Antwan participates in both the gardening and arts programs as part of Swope Health’s Adult Day Program. Here, he finds safe, supportive outlets for his energy, creativity and curiosity.

Kansas City Young Audiences

One of his images – a close-up illustration of the deadly puff adder snake – was recently selected by a panel of art experts to be included in the exhibit at Kansas City Young Audiences, 3732 Main St., Kansas City, MO. The exhibit showcases artists with disabilities, celebrating their abilities and unique talents.

The show adds diversity to the Kansas City arts community and introduces audiences to art that otherwise might not be presented. The ninth annual exhibit will run at various locations throughout the community through February 2020. Antwan’s art, like the others on display, is available for sale after the show ends.

Swope Health Arts Program

In the arts program, part of the Adult Community Psychiatric Rehabilitation Program (CPRP), led by Carolyn Graves, Community Support Specialist, Antwan learned a variety of techniques for drawing and working with markers, pastels and chalk. Combining his love of snakes, spiders, insects and reptiles with his art, he found a productive way to fuel both passions – as exemplified in his work in the exhibit.

Pettis Puff AdderWhy a puff adder?

“I think it’s a very fascinating snake because of its patterns and its dual venom,” Antwan said. “It looks just like the rocks and debris it lives in. And it is both hemotoxic and neurotoxic.” Antwan explains that the snake’s venom attacks the blood as well as the nervous system of its prey. He learned about puff adders and related snakes in school, and is quick to note that he is always learning more.

Volunteering at Lakeside Nature Center

As a volunteer at Lakeside Nature Center for the last six years, he frequently works with birds of prey and wild animals. His goal is to become a reptile rehabilitator – one who works with injured reptiles.

Part of his learning process involves personal research. He enjoys visiting area woods with his friends, where they look for snakes in the wild. If he finds any, he identifies the species and its gender, he measures it and estimates its age, and takes a picture. He keeps a detailed record of his findings.

His interests in gardening also ties back to his fascination with insects and reptiles. When he learned that a friend’s rhinoceros iguana enjoys vegetables, he decided to take his share of eggplant and tomatoes from the Swope Health Day Program’s garden to the iguana.

Drawing Comic Books

In addition to his interest in reptiles, he also draws comic books, sometimes featuring mythological beasts like Cerberus or the Hydra.  Antwan said he always enjoyed drawing and began developing his skills in high school under the attention of a caring art teacher.

Lenise James, Community Support Specialist, notes that Antwan has exhibited artwork before, at the Creations of Hope Gallery in Topeka, part of the Valeo Behavioral Health Care Center, as well as at the Midwest Ability Summit, an expo for the metro area organizations serving people with disabilities and older adults, as well as families, caregivers and healthcare professionals. He has also exhibited and sold items at the Swope Health Holiday Mart.

You can find more examples of artwork produced by Antwan and other participants in the art program at Swope Heath Services, 3801 Blue Parkway, Kansas City, Mo., on exhibit in the main hallway of Building C.

Child Abuse Prevention: All Children Deserve Great Childhoods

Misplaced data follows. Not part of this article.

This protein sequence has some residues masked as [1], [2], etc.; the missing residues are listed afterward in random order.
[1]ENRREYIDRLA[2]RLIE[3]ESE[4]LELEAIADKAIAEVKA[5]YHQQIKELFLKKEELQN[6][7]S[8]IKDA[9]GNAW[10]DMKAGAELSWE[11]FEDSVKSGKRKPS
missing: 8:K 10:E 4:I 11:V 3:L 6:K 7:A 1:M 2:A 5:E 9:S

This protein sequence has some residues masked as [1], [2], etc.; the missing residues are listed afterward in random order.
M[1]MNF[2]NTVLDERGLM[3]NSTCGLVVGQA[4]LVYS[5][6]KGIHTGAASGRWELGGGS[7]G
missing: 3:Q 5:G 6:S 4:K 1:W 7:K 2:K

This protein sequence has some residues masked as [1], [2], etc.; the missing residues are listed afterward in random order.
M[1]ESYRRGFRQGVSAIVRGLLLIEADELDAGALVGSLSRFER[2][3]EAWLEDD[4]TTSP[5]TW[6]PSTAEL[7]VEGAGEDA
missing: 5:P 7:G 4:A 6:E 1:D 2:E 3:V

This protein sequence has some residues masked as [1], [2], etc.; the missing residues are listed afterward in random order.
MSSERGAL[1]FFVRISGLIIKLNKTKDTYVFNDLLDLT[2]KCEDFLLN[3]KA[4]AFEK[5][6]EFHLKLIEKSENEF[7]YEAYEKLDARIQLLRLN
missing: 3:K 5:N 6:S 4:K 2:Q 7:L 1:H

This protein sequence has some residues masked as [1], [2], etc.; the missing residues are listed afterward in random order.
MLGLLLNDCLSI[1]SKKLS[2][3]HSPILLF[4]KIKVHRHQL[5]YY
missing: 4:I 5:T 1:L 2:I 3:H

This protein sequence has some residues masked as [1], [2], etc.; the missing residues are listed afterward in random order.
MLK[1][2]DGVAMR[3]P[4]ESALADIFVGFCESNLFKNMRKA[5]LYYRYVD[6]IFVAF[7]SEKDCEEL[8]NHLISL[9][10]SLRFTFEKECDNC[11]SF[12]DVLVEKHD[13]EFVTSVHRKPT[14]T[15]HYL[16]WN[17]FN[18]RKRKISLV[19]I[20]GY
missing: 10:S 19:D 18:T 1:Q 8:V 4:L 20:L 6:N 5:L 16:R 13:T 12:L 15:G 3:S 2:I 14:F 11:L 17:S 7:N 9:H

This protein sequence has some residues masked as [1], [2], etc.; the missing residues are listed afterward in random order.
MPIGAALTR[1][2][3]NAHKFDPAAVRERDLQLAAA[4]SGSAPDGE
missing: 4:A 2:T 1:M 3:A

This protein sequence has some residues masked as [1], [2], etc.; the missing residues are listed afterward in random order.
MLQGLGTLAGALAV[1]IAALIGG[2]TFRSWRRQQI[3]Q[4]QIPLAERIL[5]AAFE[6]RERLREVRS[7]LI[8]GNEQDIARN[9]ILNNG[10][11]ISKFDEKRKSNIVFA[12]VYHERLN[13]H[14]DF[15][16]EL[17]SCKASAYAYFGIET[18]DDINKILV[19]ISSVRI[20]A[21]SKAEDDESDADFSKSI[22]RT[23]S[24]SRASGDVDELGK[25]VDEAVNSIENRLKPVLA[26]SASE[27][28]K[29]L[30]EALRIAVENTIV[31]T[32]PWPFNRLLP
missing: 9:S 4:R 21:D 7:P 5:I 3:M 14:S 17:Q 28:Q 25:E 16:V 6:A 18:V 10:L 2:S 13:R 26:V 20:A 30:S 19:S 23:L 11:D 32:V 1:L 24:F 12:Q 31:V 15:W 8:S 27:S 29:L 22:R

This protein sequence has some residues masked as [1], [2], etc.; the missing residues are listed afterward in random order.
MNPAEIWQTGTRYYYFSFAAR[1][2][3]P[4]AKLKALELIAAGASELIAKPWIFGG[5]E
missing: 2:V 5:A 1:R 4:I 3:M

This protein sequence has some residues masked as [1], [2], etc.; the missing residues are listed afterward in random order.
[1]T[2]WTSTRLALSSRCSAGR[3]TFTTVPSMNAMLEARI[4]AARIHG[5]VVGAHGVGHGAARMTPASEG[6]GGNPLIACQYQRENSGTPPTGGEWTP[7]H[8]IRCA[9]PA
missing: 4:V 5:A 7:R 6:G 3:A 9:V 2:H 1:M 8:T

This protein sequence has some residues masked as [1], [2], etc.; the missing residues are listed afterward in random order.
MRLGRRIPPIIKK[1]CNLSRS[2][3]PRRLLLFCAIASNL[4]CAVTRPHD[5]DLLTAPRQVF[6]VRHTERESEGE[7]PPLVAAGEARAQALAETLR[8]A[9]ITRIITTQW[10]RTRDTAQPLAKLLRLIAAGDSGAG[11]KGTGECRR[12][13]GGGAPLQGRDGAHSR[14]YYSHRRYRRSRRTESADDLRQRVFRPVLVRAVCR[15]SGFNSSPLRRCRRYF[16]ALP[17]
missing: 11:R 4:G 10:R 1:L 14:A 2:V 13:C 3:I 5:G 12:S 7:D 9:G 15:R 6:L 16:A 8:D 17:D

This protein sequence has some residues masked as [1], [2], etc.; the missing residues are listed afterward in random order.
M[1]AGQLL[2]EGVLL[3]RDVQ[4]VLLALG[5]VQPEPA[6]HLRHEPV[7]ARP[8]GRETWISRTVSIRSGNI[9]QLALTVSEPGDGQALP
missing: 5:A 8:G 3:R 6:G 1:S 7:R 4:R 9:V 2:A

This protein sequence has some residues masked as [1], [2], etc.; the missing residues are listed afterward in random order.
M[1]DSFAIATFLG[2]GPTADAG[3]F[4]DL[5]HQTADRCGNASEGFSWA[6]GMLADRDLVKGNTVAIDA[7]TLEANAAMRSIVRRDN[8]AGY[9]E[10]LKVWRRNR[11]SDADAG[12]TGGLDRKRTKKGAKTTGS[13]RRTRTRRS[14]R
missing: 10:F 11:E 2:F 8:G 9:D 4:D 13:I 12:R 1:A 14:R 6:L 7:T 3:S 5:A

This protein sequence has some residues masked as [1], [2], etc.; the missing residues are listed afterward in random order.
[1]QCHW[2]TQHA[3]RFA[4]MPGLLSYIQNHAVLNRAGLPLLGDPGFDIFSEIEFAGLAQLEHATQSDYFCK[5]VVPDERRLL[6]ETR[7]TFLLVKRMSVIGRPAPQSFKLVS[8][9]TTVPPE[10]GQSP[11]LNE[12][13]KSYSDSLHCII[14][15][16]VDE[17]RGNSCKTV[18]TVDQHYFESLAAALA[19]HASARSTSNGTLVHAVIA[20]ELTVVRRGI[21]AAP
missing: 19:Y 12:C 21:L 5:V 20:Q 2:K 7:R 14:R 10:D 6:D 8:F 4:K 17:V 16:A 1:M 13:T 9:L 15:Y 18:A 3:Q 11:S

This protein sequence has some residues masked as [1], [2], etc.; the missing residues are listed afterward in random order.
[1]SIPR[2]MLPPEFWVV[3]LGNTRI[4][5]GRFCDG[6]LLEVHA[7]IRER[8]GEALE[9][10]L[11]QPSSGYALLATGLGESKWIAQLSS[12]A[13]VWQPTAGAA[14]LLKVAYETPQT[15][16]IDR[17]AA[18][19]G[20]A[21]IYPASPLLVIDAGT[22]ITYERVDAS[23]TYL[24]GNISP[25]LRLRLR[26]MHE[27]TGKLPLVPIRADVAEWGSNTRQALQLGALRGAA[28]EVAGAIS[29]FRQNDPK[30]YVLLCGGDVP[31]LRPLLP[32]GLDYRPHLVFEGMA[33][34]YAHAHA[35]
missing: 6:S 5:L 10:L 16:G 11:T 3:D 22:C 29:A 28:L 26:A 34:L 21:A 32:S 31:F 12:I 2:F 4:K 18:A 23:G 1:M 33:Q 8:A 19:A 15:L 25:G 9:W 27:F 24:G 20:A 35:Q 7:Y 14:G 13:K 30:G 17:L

National Child Abuse Prevention

National Child Abuse Prevention Month recognizes the importance of families and communities working together to prevent child abuse and neglect, while promoting the social and emotional well-being of children and families.

At Swope Health, you can find events each week in April – all designed to increase awareness, provide education, and offer support and resources to prevent child abuse and neglect. Here is the rundown of activities:

Week 1

National Child Abuse Prevention: Blue PinwheelsFind blue pinwheels in front of Swope Health Central on Blue Parkway in Kansas City, Mo. Since 2008, the pinwheel has been a symbol for the “Pinwheels for Prevention” campaign.

“These pinwheels represent the great childhoods all children deserve and the prevention efforts that help them happen,” said Margaux Lemmones, Clinical Supervisor for Children’s Therapy and Adolescent Substance Use Disorder.

Friday, April 5, is the National Go Blue Day – a day to wear blue as a reminder of the importance of taking action to prevent child abuse. At Swope Health, staffers wearing National Child Abuse Prevention T-shirts will gather for a group photo, standing together to support prevention efforts.

Week 2

On Friday, April 12, associates from the Behavioral Health department will set up a table in the lobby of Swope Health Central, 3801 Blue Parkway, in Kansas City, Mo. to share information on ways to prevent child abuse. Visitors to the table will receive a pinwheel (while supplies last) along with materials like self-care for parents, resources for parents, important phone numbers and educational materials.

Week 3

For Swope Health associates, there will be a special program teaching ways to prevent child abuse from occurring and the importance of self-care for parents/caregivers/direct care providers that work with children.

Week 4

On Friday, April 26, from 9 a.m. to 4 p.m., Behavioral Health associates will host an art activity in the Children’s Conference Room on the second floor.  Anyone who stops by can participate in an art activity to decorate a hexagon. At the end of the day, all the hexagons will be compiled together, interlinked.

“It’s a great reminder that each of us is a part of something greater, and we are all part of a community that cares about keeping kids safe,” said Margaux. “Each life touches the lives of others and, when we work together, we can prevent child abuse.”

During the month of April and throughout the year, Swope Health also runs a Caregiver Support Group that focuses on teaching how adverse childhood experiences (ACEs) are a predictor of being at greater risk for alcoholism, depression, drug use, financial stress, suicide attempts, and more.